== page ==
World Press Freedom Day: Where the PH stands

Reynaldo Santos Jr
World Press Freedom Day: Where the PH stands
As we celebrate World Press Freedom Day on Saturday, May 3, let's take a look at how some organizations assess the Philippine media

MANILA, Philippines – The Philippines is regarded as having one of the world’s freest media, as the 1987 Constitution guarantees the freedom of the press.

But some media practitioners remain at risk, having to face various threats from subjects they write about and criticize. It comes with the territory.

Cases of slain journalists have increased through the years, many of them still unsolved.

Also, access to public documents, through the Freedom of Information Bill (FOI), has remained difficult as Congress has yet to approve the law.

As we celebrate this year’s World Press Freedom Day on Saturday, May 3, let’s look at how some organizations assess the Philippine media, and how it compares to those in other countries.

PRESS FREEDOM. A protester in front of the Supreme Court is against the SC ruling declaring most provisions of the Cybercrime law constitutional. Photo by Jose Del/Rappler

1. Global Impunity Index

The Global Impunity Index is an annual report of the Committee to Protect Journalists (CPJ) which highlights “countries where journalists are slain and the killers go free.”

It ranks countries based on danger to journalists, based on the number of slain practitioners and based on how fast the cases are solved.

The Philippines ranked in CPJ’s 2014 report as the 3rd most dangerous place for journalists – a ranking that the country holds for the 4th consecutive year – with 0.527 unsolved journalist murders per million inhabitants.

2014 Global Impunity Index. Click on image to view full report.

Here’s the Philippine ranking in CPJ’s annual reports. Click on the years below to see the group’s report.

Year Rank Unsolved journalist murders per million inhabitants
2014 3rd 0.527
2013 3rd 0.580
2012 3rd 0.589
2011 3rd 0.609
2010 3rd 0.609
2009 6th 0.273
2008 6th 0.289

2. Freedom of the Press Score

The US-based organization Freedom House released it annual Freedom of the Press report, where the level of media freedom and editorial independence of each country are measured.

Each of the countries are slotted in 3 categories: free, partly free, and not free.

From 2004 to 2014, the Philippines was labeled “partly free.”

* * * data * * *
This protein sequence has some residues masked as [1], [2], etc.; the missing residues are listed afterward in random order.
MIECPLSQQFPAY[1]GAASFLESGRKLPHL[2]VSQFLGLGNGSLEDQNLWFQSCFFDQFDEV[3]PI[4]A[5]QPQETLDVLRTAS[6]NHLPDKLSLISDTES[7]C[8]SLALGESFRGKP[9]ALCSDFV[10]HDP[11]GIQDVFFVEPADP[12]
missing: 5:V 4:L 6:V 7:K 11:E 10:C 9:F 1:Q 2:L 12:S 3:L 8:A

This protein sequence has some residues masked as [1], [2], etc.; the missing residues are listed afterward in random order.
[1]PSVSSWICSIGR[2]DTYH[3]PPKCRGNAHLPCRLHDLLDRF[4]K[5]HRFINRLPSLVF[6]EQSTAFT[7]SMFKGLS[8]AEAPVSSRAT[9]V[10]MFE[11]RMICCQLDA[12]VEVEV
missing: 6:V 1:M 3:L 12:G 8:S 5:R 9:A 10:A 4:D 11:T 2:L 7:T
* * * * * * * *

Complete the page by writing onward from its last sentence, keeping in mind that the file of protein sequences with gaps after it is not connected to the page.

Click on image to enlarge

For this year, the country was given a score of 44. The lower the score, the better the status is of the nation’s press freedom.

Freedom House hasn’t provided yet a description of the Philippine media in its latest report. But in its report last year, the organization described it as “largely stable…despite continued inertia in dealing with the ongoing issue of impunity in cases of violence against journalists, as well as the introduction of potentially restrictive Internet legislation.”

Here’s the annual Philippine score given by Freedom House. Click on the years below to see the group’s report.

Year Score Classification
2014 44 partly free
2013 43 partly free
2012 42 partly free
2011 46 partly free
2010 48 partly free
2009 45 partly free
2008 45 partly free
2007 46 partly free
2006 40 partly free
2005 35 partly free
2004 34 partly free
2003 30 free
2002 30 free

3. World Press Freedom Index

The World Press Freedom Index is annually published by Reporters Without Borders, a France-based organization.

This index ranks countries based on their press freedom records.

In its 2010 report, the group began categorizing countries into 5 stages, depending on the status of the country’s media: good situation, satisfactory situation, noticeable problems, difficult situation, very serious situation.

From 2010 up to 2014, Philippine media was put under the “difficult situation” category.

Click on image to enlarge

The group didn’t describe the Philippine media in its 2014 report. The country was last mentioned in the 2010 report, as its score increased significantly due to the Maguindanao massacre in 2009.

A lower score in the index corresponds to greater press freedom.

Here’s the score and ranking of the country through the years. Click on the years below to see the group’s report.

Year Rank Score
2014 149 43.69
2013 147 43.11
2011-2012 140 64.5
2010 156 60
2009 122 38.25
2008 139 45
2007 128 44.75
2006 142 51
2005 139 50
2004 111 36.63
2003 118 35.25
2002 89 29


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